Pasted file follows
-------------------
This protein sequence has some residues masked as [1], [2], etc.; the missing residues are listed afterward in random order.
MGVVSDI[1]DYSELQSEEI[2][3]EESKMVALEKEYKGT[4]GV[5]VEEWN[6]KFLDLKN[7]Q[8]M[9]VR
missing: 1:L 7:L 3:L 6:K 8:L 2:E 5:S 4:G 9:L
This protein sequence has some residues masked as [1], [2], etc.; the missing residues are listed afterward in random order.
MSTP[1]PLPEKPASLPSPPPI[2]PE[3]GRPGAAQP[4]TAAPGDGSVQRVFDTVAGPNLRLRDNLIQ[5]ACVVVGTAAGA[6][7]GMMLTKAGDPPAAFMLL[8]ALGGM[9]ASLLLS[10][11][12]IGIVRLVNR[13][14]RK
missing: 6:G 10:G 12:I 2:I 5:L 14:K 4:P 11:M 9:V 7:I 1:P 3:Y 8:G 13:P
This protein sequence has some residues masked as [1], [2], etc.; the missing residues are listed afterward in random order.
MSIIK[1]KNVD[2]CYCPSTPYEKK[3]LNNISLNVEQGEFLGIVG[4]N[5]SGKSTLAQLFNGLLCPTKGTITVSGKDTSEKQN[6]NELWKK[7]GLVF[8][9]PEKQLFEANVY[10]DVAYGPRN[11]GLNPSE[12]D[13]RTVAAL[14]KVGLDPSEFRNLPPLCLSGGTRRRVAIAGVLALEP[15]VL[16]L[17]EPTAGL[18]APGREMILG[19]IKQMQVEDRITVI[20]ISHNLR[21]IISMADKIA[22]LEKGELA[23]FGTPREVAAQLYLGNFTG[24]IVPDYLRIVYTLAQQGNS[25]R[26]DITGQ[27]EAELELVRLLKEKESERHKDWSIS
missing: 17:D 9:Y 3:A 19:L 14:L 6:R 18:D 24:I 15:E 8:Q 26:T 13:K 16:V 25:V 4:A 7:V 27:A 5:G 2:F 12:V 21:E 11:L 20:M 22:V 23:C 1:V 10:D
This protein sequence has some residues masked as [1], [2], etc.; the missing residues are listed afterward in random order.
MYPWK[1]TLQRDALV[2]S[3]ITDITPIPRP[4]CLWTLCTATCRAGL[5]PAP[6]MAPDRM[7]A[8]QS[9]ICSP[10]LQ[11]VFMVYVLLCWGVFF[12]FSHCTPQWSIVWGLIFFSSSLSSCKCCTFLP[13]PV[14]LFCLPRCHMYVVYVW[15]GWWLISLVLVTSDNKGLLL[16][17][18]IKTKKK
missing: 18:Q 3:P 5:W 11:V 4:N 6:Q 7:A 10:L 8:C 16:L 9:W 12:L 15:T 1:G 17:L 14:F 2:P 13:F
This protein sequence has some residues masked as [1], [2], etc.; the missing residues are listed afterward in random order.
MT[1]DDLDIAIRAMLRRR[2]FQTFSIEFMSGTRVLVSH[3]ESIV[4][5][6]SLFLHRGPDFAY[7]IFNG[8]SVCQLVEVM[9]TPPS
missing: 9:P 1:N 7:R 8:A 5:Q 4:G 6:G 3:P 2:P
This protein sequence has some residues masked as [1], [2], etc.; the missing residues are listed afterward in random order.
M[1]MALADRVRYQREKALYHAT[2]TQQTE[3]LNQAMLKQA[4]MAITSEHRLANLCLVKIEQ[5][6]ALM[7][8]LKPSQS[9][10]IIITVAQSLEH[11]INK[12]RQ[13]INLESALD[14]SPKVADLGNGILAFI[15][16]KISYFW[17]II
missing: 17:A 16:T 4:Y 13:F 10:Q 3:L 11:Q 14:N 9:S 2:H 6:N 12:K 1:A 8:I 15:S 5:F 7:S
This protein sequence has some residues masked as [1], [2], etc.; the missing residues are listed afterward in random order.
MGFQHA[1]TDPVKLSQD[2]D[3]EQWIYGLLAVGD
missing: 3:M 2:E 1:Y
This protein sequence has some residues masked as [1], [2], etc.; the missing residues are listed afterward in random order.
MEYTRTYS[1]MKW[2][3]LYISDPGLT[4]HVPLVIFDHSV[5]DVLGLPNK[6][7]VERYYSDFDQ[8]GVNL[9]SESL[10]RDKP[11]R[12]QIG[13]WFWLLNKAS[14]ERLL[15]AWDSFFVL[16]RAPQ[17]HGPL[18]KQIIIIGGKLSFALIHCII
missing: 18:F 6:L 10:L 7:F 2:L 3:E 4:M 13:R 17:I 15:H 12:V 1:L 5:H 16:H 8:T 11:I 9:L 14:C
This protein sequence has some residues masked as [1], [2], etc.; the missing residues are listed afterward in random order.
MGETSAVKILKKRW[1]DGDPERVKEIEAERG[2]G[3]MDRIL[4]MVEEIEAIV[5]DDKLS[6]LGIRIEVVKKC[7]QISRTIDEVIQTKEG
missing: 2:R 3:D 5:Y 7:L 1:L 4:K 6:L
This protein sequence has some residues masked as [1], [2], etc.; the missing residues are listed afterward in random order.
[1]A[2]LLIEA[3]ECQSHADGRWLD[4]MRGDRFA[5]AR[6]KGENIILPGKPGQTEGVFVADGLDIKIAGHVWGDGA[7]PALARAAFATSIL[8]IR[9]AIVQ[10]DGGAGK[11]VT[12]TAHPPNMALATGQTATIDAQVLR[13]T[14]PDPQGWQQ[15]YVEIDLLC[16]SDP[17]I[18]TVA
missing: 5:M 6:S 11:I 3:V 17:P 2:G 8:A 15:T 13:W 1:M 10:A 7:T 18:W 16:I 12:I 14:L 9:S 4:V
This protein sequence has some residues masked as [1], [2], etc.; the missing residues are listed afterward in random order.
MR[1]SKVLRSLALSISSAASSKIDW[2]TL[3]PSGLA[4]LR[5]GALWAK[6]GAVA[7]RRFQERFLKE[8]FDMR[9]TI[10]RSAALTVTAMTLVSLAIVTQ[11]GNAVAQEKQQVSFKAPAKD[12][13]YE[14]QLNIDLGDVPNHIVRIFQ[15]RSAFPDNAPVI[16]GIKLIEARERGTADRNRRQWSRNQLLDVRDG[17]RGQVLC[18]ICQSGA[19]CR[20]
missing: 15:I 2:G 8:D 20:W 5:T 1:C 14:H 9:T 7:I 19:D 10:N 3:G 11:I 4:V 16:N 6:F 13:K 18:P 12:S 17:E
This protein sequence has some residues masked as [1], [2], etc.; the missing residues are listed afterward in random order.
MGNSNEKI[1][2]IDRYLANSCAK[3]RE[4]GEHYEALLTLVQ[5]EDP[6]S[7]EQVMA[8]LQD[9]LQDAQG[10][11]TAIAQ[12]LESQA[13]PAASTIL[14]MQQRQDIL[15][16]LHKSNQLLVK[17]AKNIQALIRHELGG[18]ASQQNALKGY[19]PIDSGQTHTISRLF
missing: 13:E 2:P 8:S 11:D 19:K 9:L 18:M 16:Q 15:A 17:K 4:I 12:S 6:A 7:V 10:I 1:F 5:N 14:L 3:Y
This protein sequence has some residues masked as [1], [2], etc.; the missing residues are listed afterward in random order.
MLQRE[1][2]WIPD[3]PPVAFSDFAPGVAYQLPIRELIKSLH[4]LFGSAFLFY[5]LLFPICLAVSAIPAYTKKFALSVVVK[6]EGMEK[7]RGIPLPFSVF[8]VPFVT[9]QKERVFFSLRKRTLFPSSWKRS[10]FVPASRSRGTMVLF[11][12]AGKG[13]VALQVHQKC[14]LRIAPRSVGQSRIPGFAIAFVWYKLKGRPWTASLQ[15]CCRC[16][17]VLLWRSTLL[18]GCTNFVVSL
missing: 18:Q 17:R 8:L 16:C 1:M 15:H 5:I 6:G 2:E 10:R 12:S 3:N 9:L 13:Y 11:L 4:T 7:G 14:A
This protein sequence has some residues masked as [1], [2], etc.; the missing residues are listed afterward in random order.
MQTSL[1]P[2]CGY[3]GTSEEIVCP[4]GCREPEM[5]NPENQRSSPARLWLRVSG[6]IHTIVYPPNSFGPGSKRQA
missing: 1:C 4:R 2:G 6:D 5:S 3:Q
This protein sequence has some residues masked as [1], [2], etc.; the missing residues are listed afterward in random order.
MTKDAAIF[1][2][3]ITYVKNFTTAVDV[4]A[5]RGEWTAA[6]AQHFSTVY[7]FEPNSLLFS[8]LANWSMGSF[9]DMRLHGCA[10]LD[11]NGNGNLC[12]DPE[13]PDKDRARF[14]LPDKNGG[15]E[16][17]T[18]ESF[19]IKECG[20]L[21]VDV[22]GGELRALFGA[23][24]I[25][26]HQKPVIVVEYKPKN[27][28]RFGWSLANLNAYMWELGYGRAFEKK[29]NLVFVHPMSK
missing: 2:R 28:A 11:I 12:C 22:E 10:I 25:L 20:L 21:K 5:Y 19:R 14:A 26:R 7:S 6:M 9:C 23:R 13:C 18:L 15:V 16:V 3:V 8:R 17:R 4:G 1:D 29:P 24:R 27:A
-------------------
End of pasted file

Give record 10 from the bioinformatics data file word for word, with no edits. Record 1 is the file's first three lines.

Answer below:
This protein sequence has some residues masked as [1], [2], etc.; the missing residues are listed afterward in random order.
[1]A[2]LLIEA[3]ECQSHADGRWLD[4]MRGDRFA[5]AR[6]KGENIILPGKPGQTEGVFVADGLDIKIAGHVWGDGA[7]PALARAAFATSIL[8]IR[9]AIVQ[10]DGGAGK[11]VT[12]TAHPPNMALATGQTATIDAQVLR[13]T[14]PDPQGWQQ[15]YVEIDLLC[16]SDP[17]I[18]TVA
missing: 5:M 6:S 11:I 3:V 17:P 2:G 8:A 15:T 13:W 1:M 10:A 7:T 18:W 16:I 12:I 14:L 9:S 4:V